Heat-Related Illnesses: Warning Signs and Prevention

July 17, 2020

We are all happy to welcome the beautiful, warm weather to New York. As the weather continues to get warmer, it is important to remember that the heat can be dangerous for specific individuals. We need to make sure that we take preventative measures to avoid heat-related illnesses. With the COVID-19 pandemic and the recommendations to stay home, there is an even higher risk for individuals who do not have air conditioning in their homes. 

Before the pandemic, 30% of low-income households lacked air conditioners. Unfortunately, air conditioner ownership may decline due to the increase in unemployment. Staying indoors without air conditioning can increase the risk of heat-related illnesses. Electric fans do not provide enough cooling during sweltering weather. Heatwaves and extreme heat events can kill more New Yorkers, on average, than any other severe weather. Hot weather can cause a heat-related illness or make a preexisting condition even worse. 

You are a high-risk individual for heat-related illnesses if you:

•   Are 65 years old, or older

•   Have a chronic health condition (heart disease, breathing problems, kidney disease, obesity, diabetes, or psychiatric illnesses).

•   Have a cognitive or developmental deficit. 

•   Take medications that include diuretics, anticholinergics or neuroleptics

•   Have limited mobility

•   Live alone

The first step to avoid a heat-related illness it to know the warning signs and symptoms. If you or someone you know has any of the following symptoms, they may be developing a heat-related illness and should get to a cool place, remove extra clothing, and drink lots of water. 

Warning Signs and Symptoms:

•   Heavy sweating

•   Muscle cramps

•   Lightheadedness

•   Headache

•   Decreased energy

•   Loss of appetite

•   Nausea

Emergency Symptoms, Call 911:

•   Hot, dry skin, or cold, clammy skin

•   Confusion, hallucinations, and disorientation

•   Loss of consciousness or unresponsive

•   Vomiting

•   Difficulty breathing

•   Rapid, strong pulse

•   Weakness

•   Dizziness

Prevention is the best way to avoid heat-related illnesses and unnecessary trips to the hospital. Below are a few of the most effective ways to prevent yourself or your family members from running the risk of heat-related illness. 

Suggestions for high-risk and heat-vulnerable individuals:

♦  Monitor Weather Reports. Heatwaves are not just uncomfortable but can also be dangerous. You should monitor weather alerts and develop a plan for cooling relief during extreme heat.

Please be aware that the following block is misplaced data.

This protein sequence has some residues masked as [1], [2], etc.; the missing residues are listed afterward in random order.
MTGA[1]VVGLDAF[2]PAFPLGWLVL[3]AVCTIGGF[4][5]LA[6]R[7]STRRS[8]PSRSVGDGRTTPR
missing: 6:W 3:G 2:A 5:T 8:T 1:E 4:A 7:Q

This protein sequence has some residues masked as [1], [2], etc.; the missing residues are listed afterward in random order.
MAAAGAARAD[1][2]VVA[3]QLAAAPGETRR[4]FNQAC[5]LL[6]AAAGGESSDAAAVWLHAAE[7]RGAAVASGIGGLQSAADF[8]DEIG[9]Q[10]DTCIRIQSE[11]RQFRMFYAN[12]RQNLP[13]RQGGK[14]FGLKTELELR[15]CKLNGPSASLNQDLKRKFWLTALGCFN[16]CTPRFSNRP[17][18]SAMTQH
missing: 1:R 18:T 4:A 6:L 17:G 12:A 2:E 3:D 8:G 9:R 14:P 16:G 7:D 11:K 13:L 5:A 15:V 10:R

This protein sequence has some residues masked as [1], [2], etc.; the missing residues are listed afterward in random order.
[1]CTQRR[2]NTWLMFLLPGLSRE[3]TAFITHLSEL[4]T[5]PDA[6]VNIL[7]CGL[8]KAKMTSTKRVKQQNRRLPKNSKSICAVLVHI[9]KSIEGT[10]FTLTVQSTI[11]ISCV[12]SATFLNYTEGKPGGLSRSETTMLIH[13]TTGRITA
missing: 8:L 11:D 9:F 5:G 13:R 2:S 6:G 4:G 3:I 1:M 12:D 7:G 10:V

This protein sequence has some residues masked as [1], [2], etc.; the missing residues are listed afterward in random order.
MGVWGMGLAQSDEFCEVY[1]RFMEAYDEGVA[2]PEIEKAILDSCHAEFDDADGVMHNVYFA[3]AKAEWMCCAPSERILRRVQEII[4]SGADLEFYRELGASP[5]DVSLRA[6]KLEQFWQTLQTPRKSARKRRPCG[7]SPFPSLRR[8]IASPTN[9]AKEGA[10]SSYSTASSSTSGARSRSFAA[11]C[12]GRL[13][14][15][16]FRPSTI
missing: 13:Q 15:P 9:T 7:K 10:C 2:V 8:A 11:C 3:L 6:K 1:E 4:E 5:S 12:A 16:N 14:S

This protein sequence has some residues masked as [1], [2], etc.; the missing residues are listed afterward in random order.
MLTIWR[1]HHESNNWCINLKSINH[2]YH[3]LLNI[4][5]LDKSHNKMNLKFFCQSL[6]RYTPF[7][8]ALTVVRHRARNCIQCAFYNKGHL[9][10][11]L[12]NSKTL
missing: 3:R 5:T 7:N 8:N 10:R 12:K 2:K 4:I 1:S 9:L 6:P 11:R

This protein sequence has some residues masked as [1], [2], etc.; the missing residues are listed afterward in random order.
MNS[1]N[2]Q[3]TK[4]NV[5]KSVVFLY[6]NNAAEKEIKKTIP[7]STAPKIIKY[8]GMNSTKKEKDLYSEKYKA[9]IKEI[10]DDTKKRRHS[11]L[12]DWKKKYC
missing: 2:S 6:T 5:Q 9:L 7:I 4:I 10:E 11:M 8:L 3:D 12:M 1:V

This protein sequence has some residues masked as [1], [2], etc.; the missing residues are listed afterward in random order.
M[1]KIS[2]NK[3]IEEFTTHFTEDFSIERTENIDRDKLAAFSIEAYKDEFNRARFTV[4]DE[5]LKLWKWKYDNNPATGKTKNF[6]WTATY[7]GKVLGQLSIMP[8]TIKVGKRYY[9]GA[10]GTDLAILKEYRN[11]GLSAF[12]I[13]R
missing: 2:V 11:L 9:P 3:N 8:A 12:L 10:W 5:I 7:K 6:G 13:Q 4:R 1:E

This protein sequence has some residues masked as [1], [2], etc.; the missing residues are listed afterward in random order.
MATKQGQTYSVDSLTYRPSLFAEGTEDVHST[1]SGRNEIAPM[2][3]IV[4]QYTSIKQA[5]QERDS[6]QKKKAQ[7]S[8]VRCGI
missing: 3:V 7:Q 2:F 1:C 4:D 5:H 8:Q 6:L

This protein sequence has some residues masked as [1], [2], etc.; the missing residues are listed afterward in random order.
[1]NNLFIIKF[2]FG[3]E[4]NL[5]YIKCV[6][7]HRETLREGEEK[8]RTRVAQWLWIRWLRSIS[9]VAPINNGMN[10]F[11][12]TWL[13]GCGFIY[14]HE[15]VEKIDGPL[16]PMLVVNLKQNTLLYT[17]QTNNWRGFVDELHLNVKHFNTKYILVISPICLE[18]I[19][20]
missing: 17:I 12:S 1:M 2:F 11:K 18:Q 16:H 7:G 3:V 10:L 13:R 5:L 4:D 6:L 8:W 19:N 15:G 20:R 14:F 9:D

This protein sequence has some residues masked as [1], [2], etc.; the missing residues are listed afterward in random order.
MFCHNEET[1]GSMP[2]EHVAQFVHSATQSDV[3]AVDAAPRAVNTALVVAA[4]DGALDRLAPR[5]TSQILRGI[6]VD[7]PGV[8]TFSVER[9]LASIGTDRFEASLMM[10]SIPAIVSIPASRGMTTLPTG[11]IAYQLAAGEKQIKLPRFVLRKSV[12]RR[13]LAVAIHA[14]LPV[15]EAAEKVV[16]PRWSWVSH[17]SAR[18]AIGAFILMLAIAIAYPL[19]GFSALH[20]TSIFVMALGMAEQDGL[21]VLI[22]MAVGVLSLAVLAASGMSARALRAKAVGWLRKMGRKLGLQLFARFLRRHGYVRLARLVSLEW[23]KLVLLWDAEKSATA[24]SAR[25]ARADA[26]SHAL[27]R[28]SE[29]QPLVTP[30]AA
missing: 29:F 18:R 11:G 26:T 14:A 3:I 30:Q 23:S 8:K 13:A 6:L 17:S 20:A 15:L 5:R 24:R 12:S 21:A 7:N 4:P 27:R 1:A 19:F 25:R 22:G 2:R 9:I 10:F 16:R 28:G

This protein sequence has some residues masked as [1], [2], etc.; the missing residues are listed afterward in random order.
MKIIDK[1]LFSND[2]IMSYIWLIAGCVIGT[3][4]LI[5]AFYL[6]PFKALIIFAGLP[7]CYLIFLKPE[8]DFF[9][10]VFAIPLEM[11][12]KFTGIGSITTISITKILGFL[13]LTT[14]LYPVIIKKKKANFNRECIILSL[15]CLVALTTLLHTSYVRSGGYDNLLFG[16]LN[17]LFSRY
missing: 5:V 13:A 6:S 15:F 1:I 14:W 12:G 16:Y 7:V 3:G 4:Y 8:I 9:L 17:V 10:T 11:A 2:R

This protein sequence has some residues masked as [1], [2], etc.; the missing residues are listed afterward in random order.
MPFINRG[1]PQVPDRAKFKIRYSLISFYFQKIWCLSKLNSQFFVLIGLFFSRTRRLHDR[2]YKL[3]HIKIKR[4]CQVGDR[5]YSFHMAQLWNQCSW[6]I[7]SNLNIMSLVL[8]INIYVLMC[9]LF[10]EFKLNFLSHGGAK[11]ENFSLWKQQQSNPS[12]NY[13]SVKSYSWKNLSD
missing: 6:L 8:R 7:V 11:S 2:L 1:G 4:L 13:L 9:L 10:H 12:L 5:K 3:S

♦  Air Conditioner Settings. Use an air conditioner if you have one. The suggested setting is 78 degrees or "low" cool to provide comfort, save on electricity costs, and conserve energy. 

♦  Drink More. Increase your fluid intake during hot weather, preferably water, but there are other ways to stay hydrated.

♦  Alternative Hydration Options. If you are not able to drink adequate fluids, intravenous (IV) infusion therapy can also prevent heat-related illnesses. True Care can provide at-home IV hydration, which can go under your medical insurance. A nurse can administer IV hydration therapy in the privacy of your home.

♦  Keep Cool. If you don't have air conditioning, consider family, friends, or neighbors you can visit, even for a couple of hours, during a heatwave. Don't visit people if they have symptoms of COVID-19 or have tested positive for COVID-19 until their isolation period has ended. If you visit another household, please stay 6 feet away from others and wear a face-covering. 

♦  Cooling Centers. New York City public messaging will advertise cooling centers during severe hot weather. Stay out of the sun, if possible, between 10 am and 2 pm. 

♦  Buddy System. Have a "Hot Weather Buddy" and check in on each other during scorching heat. 

♦  Sun Screen. Wear sunscreen, even on cloudy days. Apply at least 15 minutes before going outdoors and apply to all exposed skin. Reapply every 2 hours, after swimming or sweating. 

You can find more ideas and suggestions on the website. For more information about cooling assistance programs in the State of New York, go to

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